I have done some research on the matter and everything says you should be up front and honest. Many resources claim that using phrases such as ‘gone away’ or ‘passed on’ is not helpful as children think far more literally. Although to an adult ear the word ‘dead’ or ‘died’ is really harsh or blunt it is the only final phrase children will accurately process. It signifies an end. (http://kidshealth.org/en/parents/death.html)
There is a brilliant website http://childbereavementuk.org that offers some really helpful advice on child berevement. It also highlights how children can process and understand bereavement according to their age and developmental stage. (http://childbereavementuk.org/wp-content/uploads/2016/05/1.4-Childrens-Understanding-of-Death-at-different-ages-1.pdf?noredir=true)
Fortunately Granny isn’t having a funeral because despite what some people may think I wouldn’t have taken the girls. Each to their own, but for me a funeral is a place to say goodbye and I don’t think the girls are old enough to appreciate that but too old to keep happy in a pushchair. I have been to more funerals for friends of my own age than I would have liked by now and because of this I don’t want to expose them to it yet. It is the right choice for us. That said there is a party for her, a memorial of sorts where there will be upbeat music and food. They will more than likely come with us to that but there is still time for me to change my mind.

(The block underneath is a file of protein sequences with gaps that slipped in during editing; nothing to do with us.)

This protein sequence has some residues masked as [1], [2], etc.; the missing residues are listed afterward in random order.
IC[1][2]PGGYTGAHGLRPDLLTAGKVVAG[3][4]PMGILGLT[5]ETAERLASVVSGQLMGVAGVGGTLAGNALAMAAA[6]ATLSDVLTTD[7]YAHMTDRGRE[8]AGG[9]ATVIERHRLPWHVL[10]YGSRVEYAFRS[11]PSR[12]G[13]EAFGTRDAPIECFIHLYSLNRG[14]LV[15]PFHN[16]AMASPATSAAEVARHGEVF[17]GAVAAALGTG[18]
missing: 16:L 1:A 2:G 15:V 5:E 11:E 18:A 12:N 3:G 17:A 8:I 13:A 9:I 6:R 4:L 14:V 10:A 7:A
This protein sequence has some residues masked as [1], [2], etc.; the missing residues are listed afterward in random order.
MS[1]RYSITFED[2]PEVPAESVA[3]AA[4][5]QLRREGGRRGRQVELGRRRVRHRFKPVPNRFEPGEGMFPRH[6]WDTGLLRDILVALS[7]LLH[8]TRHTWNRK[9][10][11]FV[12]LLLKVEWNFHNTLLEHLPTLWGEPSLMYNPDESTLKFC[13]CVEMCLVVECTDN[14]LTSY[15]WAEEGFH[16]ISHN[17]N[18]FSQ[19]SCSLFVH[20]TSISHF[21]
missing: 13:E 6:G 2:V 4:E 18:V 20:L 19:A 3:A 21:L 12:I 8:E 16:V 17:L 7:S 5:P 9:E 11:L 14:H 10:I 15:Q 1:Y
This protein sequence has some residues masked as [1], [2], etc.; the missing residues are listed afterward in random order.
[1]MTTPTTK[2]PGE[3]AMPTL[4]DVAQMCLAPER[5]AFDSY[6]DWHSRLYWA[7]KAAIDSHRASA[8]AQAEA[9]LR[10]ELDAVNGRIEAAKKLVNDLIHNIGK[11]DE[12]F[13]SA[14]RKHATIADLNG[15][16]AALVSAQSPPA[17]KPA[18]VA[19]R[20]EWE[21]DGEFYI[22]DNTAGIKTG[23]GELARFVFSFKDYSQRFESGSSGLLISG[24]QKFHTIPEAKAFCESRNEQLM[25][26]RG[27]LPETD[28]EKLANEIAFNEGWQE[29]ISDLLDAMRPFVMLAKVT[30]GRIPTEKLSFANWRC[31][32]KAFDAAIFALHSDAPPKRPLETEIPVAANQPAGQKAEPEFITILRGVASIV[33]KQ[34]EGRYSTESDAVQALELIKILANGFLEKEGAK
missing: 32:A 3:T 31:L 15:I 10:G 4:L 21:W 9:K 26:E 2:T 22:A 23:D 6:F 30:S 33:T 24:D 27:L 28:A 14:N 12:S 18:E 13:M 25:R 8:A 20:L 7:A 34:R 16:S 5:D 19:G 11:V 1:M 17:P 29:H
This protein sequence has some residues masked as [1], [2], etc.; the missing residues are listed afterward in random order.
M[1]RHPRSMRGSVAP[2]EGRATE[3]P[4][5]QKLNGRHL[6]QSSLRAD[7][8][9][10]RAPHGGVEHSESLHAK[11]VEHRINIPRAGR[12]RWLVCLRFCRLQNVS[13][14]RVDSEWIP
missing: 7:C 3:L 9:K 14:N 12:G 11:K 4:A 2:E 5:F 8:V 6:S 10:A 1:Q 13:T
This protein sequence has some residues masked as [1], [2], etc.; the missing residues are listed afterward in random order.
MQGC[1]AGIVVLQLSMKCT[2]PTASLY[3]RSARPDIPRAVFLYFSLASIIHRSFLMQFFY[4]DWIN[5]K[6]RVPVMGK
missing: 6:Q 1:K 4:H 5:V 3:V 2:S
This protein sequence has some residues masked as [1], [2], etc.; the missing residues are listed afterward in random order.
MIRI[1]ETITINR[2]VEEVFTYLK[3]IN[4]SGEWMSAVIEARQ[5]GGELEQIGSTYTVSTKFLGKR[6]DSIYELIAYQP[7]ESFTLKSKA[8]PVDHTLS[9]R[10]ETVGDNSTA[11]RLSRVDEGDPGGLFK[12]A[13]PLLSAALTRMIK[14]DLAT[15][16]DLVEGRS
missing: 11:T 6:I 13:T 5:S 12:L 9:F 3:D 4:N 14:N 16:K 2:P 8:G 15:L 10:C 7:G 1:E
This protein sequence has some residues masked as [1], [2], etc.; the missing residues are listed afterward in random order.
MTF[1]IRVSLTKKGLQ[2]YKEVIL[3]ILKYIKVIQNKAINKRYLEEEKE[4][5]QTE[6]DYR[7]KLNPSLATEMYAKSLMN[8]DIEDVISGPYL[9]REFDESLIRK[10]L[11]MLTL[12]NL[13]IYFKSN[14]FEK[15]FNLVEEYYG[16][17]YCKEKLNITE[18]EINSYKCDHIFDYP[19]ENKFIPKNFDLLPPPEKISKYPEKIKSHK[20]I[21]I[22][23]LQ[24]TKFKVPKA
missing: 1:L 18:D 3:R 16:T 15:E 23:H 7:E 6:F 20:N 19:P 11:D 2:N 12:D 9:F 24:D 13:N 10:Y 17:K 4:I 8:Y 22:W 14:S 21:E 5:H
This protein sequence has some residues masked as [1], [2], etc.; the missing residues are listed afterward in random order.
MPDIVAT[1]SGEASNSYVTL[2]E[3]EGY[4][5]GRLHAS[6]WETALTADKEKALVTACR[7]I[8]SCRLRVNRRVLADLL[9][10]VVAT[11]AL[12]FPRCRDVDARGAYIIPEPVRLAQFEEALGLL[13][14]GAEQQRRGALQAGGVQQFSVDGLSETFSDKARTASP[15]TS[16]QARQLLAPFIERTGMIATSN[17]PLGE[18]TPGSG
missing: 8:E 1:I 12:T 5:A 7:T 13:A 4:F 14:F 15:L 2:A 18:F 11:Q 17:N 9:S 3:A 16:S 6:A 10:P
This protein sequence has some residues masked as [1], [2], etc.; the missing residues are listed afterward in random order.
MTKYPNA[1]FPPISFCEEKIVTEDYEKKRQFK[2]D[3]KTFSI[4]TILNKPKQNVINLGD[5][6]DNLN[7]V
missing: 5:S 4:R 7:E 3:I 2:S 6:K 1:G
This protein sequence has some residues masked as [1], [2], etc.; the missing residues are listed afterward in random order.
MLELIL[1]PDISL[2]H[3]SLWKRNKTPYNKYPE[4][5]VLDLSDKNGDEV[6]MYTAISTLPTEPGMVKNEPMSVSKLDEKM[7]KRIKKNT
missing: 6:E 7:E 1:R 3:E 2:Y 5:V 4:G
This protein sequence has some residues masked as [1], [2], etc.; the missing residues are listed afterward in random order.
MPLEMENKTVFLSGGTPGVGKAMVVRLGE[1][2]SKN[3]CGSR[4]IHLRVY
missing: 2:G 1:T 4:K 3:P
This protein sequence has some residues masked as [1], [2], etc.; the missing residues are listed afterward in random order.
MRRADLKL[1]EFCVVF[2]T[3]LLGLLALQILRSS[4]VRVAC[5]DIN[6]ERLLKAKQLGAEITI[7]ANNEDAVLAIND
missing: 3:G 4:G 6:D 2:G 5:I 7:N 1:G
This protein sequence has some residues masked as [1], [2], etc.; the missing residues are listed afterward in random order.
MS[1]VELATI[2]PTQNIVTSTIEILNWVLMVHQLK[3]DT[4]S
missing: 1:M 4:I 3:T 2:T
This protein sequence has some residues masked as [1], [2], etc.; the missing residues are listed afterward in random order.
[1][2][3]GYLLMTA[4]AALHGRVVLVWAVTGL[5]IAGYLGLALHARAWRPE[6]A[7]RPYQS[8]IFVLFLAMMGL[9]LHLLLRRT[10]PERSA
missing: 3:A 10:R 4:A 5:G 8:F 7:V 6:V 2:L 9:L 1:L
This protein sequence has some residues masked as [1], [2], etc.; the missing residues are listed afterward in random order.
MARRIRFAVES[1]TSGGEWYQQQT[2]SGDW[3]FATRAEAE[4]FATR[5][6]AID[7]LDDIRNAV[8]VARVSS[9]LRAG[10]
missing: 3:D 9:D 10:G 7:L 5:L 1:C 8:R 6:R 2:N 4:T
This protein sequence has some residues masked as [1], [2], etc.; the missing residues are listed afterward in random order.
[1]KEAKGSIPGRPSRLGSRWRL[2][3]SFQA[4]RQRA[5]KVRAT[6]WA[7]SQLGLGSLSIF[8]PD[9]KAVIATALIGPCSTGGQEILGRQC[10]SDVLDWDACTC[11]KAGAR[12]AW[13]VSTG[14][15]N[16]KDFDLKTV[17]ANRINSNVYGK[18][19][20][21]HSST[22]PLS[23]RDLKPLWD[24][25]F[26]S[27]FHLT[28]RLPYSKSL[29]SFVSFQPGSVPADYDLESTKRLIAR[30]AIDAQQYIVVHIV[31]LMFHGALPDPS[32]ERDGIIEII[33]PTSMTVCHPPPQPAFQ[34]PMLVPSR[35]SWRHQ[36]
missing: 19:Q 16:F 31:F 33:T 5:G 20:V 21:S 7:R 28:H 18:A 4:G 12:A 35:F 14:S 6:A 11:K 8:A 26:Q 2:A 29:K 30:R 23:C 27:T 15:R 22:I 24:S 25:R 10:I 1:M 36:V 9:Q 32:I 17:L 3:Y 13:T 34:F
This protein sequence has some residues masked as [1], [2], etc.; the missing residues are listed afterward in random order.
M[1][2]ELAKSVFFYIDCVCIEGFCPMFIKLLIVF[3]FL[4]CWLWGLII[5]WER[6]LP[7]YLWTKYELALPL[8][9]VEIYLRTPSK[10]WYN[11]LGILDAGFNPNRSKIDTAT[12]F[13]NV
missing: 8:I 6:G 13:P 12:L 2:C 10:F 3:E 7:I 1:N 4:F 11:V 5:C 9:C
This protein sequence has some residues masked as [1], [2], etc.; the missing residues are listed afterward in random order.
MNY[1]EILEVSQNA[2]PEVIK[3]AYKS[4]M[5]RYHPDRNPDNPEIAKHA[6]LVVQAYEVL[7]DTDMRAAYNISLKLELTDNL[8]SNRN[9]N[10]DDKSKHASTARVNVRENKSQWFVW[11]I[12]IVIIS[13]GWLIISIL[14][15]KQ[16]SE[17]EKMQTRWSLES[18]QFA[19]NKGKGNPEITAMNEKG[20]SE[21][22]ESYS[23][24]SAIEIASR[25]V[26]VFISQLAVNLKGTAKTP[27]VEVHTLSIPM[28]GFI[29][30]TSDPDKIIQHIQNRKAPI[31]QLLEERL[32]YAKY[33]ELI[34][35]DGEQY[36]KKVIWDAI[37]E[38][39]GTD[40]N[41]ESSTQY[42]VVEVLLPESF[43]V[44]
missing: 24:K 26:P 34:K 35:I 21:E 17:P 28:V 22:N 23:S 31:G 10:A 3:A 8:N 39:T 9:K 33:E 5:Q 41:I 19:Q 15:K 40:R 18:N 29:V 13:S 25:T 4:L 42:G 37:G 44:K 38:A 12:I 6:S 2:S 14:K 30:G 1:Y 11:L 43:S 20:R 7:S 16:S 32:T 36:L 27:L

I am hoping that when the time comes to answering Ellie’s questions I have processed my own grief enough to answer them truthfully and eloquently without too much emotion. She feeds off my feelings so keeping a level voice is going to be essential to help her accept Granny dying and to ensure she doesn’t focus on it for weeks to come.
I want to say a huge thank you to Kirsty for sharing such a personal post with us, during what must be a difficult time. Our thoughts are with you Kirsty. Don’t forget to grab your ‘featured on’ badge from the bottom of the page.
If you would like to get involved in the Guest Blogger Series, drop me a message by filling in the form on my Contact Me page. I look forward to hearing from you.